Earlier this month, my husband and I left Mass troubled at our pastor’s announcement that only 50 people at a time would be allowed in our worship space for the next 30 days.
The COVID-prompted directive came from Fargo’s mayor and confounded us; namely, because the limit didn’t allow for building reach and community size. The oversight seemed unjust, and without consideration for variances between smaller congregations and larger ones like ours, with thousands of registered members.
It also seemed an overreach of civil authority.
One shouldn’t assume disregard for our fellow human beings here. A desire to worship God with one’s church family doesn’t erase a sincere caring for the community at large. Our worry was justified for several solid reasons.
Included is the fact that last spring, we faced the unfathomable, being denied celebrating the crux of our faith, the Resurrection of Christ, in person. Though some normalcy in worship has returned since, the thought has lurked all these months: Will we be denied Christmas Mass, too?
After the announcement, a group of us probed our concerns publicly. Thankfully, we received news, just days later, that the city directive had been rescinded, and we’d be allowed to continue worshipping in person with the social-distancing practices we’d already been following.
For this revision, we commend Mayor Tim Mahoney, along with Bishop John Folda, who expressed support in an email to a Fargo parishioner after he’d reached out on behalf of others.
But in this discussion, some have questioned why all the faithful wouldn’t just graciously accept every restriction set by civil authority “for the public good.”
It’s worth explaining why some might pause. Often, it comes down to this: physical health isn’t the only consideration. As we’re learning, focusing on physical health to the detriment of emotional and mental health can be tragic. And in the faith community, spiritual health also figures in.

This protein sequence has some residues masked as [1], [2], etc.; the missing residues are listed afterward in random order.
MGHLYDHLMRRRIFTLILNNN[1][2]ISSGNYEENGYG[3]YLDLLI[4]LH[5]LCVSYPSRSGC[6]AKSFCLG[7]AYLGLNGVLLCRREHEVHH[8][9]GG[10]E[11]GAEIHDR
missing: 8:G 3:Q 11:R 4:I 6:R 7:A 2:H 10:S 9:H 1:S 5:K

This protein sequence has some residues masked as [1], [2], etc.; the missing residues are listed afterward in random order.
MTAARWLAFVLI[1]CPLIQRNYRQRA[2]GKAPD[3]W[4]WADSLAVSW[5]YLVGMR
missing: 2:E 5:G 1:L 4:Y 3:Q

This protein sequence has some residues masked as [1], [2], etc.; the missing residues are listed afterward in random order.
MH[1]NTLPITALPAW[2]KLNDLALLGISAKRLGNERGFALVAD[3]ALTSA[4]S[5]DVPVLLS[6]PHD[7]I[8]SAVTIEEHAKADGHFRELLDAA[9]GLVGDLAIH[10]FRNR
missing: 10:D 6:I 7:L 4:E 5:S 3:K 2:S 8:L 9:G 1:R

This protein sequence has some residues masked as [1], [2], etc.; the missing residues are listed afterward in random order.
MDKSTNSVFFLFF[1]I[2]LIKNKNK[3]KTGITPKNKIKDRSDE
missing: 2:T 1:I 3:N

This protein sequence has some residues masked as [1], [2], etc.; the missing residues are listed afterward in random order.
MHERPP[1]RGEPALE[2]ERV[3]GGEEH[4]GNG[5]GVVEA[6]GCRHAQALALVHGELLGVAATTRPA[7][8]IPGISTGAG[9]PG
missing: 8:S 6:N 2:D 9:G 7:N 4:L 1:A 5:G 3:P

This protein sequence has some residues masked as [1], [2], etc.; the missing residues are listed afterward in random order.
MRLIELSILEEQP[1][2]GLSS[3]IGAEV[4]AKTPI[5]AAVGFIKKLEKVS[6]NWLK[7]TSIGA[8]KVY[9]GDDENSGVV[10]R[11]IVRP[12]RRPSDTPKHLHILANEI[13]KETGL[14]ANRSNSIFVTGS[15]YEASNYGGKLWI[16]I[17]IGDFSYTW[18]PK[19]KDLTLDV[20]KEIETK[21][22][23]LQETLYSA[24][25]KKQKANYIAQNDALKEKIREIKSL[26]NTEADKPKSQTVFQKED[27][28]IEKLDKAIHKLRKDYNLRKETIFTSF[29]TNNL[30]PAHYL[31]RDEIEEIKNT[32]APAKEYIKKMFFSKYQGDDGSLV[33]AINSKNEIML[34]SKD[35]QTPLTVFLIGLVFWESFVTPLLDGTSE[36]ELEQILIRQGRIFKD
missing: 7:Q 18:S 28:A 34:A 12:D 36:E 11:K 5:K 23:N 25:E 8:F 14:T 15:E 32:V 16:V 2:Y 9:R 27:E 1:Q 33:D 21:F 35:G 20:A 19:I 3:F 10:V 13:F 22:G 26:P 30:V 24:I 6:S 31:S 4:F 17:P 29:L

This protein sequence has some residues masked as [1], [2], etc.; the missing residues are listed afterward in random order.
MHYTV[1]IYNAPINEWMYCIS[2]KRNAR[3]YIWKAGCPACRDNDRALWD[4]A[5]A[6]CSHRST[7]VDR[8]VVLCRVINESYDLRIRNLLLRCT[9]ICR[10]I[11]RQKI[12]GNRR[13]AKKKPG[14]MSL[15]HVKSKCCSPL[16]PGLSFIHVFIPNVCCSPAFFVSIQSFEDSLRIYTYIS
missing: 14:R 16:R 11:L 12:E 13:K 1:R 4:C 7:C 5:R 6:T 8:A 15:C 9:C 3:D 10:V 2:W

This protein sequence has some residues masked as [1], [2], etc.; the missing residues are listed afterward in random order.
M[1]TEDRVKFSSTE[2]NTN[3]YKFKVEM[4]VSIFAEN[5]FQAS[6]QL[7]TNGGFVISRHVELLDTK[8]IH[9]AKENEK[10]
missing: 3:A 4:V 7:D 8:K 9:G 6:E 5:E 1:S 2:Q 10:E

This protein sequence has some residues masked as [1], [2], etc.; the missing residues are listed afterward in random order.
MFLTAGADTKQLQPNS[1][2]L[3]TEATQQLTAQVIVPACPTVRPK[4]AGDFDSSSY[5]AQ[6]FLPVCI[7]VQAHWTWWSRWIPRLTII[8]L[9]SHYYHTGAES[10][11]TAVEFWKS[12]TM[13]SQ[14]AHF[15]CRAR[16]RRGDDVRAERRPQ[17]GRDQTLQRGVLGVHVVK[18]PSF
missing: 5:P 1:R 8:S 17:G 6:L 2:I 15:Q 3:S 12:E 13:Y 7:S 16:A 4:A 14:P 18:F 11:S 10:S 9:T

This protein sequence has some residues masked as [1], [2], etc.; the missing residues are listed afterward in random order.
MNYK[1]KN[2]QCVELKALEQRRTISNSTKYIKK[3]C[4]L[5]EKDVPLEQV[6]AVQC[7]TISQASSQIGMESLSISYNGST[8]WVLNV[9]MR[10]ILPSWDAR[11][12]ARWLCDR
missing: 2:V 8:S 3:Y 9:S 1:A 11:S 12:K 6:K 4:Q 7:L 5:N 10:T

For Catholics, the Eucharist is crucial because the sacraments provide a conduit of grace. Through our participation in them, we share in Christ’s very life. The sacraments are to our souls what healthy meals are to our bodies – and it’s impossible to receive them through a computer screen, just as we cannot eat food through the television.
Without this spiritual food, our souls are in jeopardy, just as our bodies are when we’re denied proper nutrition. Simply put, we need balance in assessing both physical and spiritual needs. And the whole community benefits from a spiritually fit faith community.
This is one of many reasons why some resist being confined to worshipping from home. It’s not about stubbornness, or being unreasonable or uncaring, but about considering the whole and understanding that though we’ll all die physically, our eternal souls will never die and also require care.
Happily, reason prevailed in this instance. And since “Eucharist” means “Thanksgiving,” it seems fitting to conclude, at the end of this holy-day weekend, with this: For all decisions right and just, especially in these trying times, thanks be to God.
[For the sake of having a repository for my newspaper columns and articles, I reprint them here, with permission, a week after their run date. The preceding ran in The Forum newspaper on Nov. 30, 2020.]